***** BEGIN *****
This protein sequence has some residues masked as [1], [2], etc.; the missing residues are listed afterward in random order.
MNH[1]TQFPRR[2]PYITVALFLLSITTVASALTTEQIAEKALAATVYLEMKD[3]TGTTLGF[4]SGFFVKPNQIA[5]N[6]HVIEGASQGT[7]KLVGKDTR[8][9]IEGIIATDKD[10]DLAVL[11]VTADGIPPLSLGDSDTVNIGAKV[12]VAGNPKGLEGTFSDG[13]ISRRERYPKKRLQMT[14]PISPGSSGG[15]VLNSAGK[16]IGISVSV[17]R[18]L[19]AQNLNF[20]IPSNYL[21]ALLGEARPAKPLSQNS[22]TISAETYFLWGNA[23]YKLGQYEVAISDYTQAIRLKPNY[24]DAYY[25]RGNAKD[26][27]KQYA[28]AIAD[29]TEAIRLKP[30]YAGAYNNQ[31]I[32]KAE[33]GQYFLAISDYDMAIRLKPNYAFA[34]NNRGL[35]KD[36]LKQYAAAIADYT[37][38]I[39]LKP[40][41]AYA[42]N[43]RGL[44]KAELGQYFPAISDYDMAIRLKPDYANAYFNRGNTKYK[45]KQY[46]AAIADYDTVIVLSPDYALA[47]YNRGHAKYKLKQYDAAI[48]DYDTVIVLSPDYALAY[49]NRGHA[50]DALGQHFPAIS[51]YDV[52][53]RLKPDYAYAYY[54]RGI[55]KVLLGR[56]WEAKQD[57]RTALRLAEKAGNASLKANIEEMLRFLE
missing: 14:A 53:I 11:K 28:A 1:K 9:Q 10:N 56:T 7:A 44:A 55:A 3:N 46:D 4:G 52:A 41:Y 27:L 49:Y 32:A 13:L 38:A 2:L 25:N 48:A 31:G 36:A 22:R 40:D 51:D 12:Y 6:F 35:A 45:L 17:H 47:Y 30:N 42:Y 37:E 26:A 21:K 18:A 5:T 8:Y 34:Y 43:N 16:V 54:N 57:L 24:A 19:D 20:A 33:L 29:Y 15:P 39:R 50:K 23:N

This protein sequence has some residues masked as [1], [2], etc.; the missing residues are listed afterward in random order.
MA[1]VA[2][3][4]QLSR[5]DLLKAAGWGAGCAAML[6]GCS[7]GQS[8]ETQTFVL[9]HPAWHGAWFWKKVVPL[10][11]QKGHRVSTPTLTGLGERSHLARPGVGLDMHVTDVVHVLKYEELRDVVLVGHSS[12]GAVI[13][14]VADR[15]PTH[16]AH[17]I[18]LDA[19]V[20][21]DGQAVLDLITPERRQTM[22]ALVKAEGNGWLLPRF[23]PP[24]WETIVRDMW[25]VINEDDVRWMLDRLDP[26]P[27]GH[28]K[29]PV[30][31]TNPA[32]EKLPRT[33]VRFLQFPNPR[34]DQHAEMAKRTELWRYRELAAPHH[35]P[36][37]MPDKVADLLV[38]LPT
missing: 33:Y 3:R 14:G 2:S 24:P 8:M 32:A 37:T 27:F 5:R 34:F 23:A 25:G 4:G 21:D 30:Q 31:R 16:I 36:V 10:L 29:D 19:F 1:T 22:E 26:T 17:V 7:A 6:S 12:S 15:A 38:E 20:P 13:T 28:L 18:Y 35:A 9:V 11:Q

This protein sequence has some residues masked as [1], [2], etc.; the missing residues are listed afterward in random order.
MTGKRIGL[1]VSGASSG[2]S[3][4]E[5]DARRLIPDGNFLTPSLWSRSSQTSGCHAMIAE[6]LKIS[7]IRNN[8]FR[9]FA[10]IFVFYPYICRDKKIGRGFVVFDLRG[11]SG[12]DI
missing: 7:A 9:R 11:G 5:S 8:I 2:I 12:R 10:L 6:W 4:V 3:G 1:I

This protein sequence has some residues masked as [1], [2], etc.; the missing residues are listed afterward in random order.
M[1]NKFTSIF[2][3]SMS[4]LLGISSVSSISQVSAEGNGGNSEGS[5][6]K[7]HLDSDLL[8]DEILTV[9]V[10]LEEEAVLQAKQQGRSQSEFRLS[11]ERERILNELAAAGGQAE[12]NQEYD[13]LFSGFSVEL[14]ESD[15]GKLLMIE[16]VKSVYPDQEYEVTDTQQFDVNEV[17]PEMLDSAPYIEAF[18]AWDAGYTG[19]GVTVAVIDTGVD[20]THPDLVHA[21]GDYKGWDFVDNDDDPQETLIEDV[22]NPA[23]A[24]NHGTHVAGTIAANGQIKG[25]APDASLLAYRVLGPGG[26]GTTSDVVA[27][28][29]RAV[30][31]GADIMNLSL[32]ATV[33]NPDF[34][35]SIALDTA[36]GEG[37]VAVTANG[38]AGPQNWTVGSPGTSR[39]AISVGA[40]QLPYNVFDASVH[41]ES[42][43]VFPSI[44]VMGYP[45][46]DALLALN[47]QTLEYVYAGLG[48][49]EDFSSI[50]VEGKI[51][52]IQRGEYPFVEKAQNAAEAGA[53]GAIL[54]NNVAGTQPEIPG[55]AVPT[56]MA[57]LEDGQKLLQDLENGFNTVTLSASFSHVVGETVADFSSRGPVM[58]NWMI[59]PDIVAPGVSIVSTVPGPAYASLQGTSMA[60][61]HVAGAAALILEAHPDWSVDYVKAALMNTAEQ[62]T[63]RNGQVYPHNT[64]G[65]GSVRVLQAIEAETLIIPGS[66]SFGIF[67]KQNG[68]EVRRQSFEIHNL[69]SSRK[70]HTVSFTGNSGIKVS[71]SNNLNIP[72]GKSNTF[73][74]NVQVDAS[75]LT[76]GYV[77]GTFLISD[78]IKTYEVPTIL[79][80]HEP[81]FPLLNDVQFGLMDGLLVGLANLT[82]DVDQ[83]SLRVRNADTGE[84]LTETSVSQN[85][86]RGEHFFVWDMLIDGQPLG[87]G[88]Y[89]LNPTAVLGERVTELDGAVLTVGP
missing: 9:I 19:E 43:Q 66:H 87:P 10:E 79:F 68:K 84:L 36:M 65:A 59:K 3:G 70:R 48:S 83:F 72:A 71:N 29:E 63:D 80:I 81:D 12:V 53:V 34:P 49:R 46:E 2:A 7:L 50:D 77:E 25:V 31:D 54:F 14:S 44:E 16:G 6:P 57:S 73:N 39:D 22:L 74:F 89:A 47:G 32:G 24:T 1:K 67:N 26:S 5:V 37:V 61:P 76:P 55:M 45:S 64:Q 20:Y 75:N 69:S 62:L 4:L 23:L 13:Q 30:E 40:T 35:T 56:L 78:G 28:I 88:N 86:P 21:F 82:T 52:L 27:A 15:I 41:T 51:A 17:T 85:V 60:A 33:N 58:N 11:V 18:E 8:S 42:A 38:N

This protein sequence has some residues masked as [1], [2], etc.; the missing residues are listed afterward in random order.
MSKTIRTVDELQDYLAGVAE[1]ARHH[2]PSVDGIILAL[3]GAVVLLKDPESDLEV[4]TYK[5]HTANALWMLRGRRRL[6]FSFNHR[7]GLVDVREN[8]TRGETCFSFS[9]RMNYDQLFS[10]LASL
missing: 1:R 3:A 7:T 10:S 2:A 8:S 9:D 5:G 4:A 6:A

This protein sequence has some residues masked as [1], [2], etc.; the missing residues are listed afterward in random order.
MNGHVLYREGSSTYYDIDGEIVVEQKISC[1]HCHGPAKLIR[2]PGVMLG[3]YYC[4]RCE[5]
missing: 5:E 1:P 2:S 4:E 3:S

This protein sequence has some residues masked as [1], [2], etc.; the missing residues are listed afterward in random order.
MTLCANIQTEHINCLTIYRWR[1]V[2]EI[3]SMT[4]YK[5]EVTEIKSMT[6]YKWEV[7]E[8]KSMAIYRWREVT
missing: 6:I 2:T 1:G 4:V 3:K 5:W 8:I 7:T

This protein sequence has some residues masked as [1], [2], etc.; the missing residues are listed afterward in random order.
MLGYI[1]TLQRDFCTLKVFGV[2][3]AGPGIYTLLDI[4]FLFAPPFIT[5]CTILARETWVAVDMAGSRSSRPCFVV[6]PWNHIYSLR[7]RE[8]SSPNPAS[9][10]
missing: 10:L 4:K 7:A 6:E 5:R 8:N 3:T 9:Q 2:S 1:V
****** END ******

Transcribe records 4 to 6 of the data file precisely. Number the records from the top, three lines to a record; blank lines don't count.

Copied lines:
This protein sequence has some residues masked as [1], [2], etc.; the missing residues are listed afterward in random order.
M[1]NKFTSIF[2][3]SMS[4]LLGISSVSSISQVSAEGNGGNSEGS[5][6]K[7]HLDSDLL[8]DEILTV[9]V[10]LEEEAVLQAKQQGRSQSEFRLS[11]ERERILNELAAAGGQAE[12]NQEYD[13]LFSGFSVEL[14]ESD[15]GKLLMIE[16]VKSVYPDQEYEVTDTQQFDVNEV[17]PEMLDSAPYIEAF[18]AWDAGYTG[19]GVTVAVIDTGVD[20]THPDLVHA[21]GDYKGWDFVDNDDDPQETLIEDV[22]NPA[23]A[24]NHGTHVAGTIAANGQIKG[25]APDASLLAYRVLGPGG[26]GTTSDVVA[27][28][29]RAV[30][31]GADIMNLSL[32]ATV[33]NPDF[34][35]SIALDTA[36]GEG[37]VAVTANG[38]AGPQNWTVGSPGTSR[39]AISVGA[40]QLPYNVFDASVH[41]ES[42][43]VFPSI[44]VMGYP[45][46]DALLALN[47]QTLEYVYAGLG[48][49]EDFSSI[50]VEGKI[51][52]IQRGEYPFVEKAQNAAEAGA[53]GAIL[54]NNVAGTQPEIPG[55]AVPT[56]MA[57]LEDGQKLLQDLENGFNTVTLSASFSHVVGETVADFSSRGPVM[58]NWMI[59]PDIVAPGVSIVSTVPGPAYASLQGTSMA[60][61]HVAGAAALILEAHPDWSVDYVKAALMNTAEQ[62]T[63]RNGQVYPHNT[64]G[65]GSVRVLQAIEAETLIIPGS[66]SFGIF[67]KQNG[68]EVRRQSFEIHNL[69]SSRK[70]HTVSFTGNSGIKVS[71]SNNLNIP[72]GKSNTF[73][74]NVQVDAS[75]LT[76]GYV[77]GTFLISD[78]IKTYEVPTIL[79][80]HEP[81]FPLLNDVQFGLMDGLLVGLANLT[82]DVDQ[83]SLRVRNADTGE[84]LTETSVSQN[85][86]RGEHFFVWDMLIDGQPLG[87]G[88]Y[89]LNPTAVLGERVTELDGAVLTVGP
missing: 9:I 19:E 43:Q 66:H 87:P 10:E 79:F 68:K 84:L 36:M 65:A 59:K 3:G 70:R 48:S 83:F 72:A 71:N 29:E 63:D 80:I 81:D 12:V 53:V 34:P 49:R 46:E 2:A 7:L 50:D 77:E 25:V 31:D 54:F 14:S 44:E 16:G 6:P 57:S 73:N 39:D 22:L 74:F 89:A 47:G 32:G 24:T 1:K 67:N 26:S 5:V 37:V 61:P 76:P 55:M 45:S 64:Q 20:Y 75:N 69:S 62:L 4:L 23:L 13:Q 30:E 40:T 35:T 56:L 78:G 28:I 88:N 86:P 21:F 82:T 52:L 27:A 15:I 41:T 51:A 17:T 85:V 60:A 33:N 58:N 11:V 18:E 8:S 42:A 38:N

This protein sequence has some residues masked as [1], [2], etc.; the missing residues are listed afterward in random order.
MSKTIRTVDELQDYLAGVAE[1]ARHH[2]PSVDGIILAL[3]GAVVLLKDPESDLEV[4]TYK[5]HTANALWMLRGRRRL[6]FSFNHR[7]GLVDVREN[8]TRGETCFSFS[9]RMNYDQLFS[10]LASL
missing: 1:R 3:A 7:T 10:S 2:A 8:S 9:D 5:G 4:A 6:A

This protein sequence has some residues masked as [1], [2], etc.; the missing residues are listed afterward in random order.
MNGHVLYREGSSTYYDIDGEIVVEQKISC[1]HCHGPAKLIR[2]PGVMLG[3]YYC[4]RCE[5]
missing: 5:E 1:P 2:S 4:E 3:S